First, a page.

Monday, February 19, 2007

Diamond Dogs

Photobucket - Video and Image Hosting
Come out of the garden, baby....

I don't wanna write this post now. I don't feel like it. These things always take me forever to write, and my enthusiasm wanes whenever I look at my 'stats' link at the bottom of the page. Ninety percent of the people who view this blog, view it for '0 seconds'. But I know I have a handful of loyal readers, and I can't let you two down, now can I?
Wanna know a secret? When I write this, I think to myself, would Morrissey like it? Will David laugh? Will Jody like it? Will Erin? Will Scot contradict my memories? Is this something I would like to read? Will people think less of me? (I hope so!) Will I get arrested? Will I get an email from a Japanese animation company asking if they can turn this into a TV series? When all those questions are answered to my satisfaction, I feel I have written something worth reading.

The year of '87, when I was 20, was the year of Limelight. Oh, Limelight. Lime lime lime light light light. I loved that gigantic labyrinthine booze palace. Erin and I lived there that year; we went most every night. Limelight had an hedonistic reputation back then, and from the moment you walked in to the old refurbished museum and saw the living display cases and the outrageous staff, you knew you weren't an ordinary place. I loved it because there were so few boundaries. After spending years in a high school where I had to know exactly which hallways to avoid, and at what times, lest I get verbally assaulted or worse, to be able to drunkenly roam the halls of Limelight in lipstick and big spiked hair was just the cure I needed.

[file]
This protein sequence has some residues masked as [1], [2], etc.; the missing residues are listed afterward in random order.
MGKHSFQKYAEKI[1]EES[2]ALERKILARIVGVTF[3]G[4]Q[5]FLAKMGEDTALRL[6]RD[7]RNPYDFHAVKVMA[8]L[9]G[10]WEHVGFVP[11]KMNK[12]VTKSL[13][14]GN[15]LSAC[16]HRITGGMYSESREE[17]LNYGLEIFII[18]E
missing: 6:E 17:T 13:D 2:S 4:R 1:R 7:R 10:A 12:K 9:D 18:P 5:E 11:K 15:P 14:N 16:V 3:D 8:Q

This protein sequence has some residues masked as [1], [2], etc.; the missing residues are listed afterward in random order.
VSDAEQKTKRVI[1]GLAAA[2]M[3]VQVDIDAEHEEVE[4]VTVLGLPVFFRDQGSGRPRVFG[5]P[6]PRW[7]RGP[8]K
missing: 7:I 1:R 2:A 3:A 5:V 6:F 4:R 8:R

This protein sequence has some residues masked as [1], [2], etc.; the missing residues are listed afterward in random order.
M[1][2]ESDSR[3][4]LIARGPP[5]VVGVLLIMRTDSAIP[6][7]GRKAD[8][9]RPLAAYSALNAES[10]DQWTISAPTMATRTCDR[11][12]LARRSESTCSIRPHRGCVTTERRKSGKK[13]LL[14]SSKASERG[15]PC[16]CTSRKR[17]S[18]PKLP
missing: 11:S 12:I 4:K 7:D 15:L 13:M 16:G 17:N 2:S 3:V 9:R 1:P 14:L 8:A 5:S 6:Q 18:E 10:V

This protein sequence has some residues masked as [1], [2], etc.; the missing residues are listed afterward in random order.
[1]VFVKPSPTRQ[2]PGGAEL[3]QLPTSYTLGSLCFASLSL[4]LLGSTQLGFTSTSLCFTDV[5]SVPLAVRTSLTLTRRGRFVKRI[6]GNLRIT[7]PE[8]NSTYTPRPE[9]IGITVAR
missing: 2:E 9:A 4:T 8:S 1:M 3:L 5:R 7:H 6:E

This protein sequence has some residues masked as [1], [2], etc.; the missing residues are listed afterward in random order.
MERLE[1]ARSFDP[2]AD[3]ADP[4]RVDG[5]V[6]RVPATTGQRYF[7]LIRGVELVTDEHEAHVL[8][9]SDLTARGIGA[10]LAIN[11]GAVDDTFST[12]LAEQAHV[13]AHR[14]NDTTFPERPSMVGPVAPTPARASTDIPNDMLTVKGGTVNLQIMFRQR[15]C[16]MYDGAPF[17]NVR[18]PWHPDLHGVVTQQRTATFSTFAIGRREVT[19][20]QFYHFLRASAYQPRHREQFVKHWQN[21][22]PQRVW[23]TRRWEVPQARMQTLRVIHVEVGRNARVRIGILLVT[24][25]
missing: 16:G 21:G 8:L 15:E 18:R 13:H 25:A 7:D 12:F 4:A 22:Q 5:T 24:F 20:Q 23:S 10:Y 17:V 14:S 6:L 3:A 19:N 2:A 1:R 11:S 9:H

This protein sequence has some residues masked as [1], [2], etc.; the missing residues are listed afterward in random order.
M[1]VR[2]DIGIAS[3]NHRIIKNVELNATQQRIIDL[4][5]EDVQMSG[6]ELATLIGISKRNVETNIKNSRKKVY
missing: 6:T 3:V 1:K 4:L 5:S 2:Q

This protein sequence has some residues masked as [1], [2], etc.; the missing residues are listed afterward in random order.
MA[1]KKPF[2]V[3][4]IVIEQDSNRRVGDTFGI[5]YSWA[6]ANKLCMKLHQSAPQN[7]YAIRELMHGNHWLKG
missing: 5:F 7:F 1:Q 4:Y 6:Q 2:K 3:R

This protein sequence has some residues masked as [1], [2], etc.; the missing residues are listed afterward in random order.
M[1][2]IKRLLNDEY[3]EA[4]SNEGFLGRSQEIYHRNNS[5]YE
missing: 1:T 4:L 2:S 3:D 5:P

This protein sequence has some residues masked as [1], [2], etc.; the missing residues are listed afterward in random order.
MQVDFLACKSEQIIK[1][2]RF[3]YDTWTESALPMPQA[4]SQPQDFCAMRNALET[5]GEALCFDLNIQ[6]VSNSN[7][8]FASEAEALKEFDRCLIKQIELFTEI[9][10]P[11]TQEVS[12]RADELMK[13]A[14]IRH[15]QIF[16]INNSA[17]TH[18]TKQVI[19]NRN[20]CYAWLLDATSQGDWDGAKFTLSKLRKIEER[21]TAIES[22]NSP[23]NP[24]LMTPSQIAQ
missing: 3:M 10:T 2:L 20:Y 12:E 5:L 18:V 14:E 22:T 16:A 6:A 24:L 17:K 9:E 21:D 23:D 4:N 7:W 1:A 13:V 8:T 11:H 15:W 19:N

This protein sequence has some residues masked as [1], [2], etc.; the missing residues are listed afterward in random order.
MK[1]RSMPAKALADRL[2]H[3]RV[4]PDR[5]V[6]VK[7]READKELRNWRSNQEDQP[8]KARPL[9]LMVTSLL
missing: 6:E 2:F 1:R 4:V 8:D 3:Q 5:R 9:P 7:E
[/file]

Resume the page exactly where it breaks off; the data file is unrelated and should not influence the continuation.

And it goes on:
Last week's Grammys reminded of a story from my high school days that illustrates a point; I forever associate The Police with hatred. (Sorry, Sting.) One day my mother drove me to school in her '67 Jaguar two-seater. I asked her to stop at the north entrance, because it was nearest my locker. I usually had to take the back way into school, because the A-list clique hung out at the tables near my locker, so I had to kind of sneak up to it, without them seeing me. But because it was late afternoon, I thought it would be safe to enter the school that way; the clique would be in class. Well, they weren't. When I walked in, I stopped dead in my tracks, and they sat in stunned silence looking at me, because of the amazing car I just exited, and my beautiful mother waving to me from behind the wheel. After a second or two, a hail storm of pencils and wads of paper and sexual epithets (the norm if I came near them) rained down upon me as I raced the twenty feet the my locker. This was the day before The Police concert in Milwaukee, and they were sitting around talking about how excited they were to go. I pulled out my jean jacket, with my Jam pin stuck to it, from my locker, as I listened to their plans. The Police are OK, I thought to myself, but The Jam... .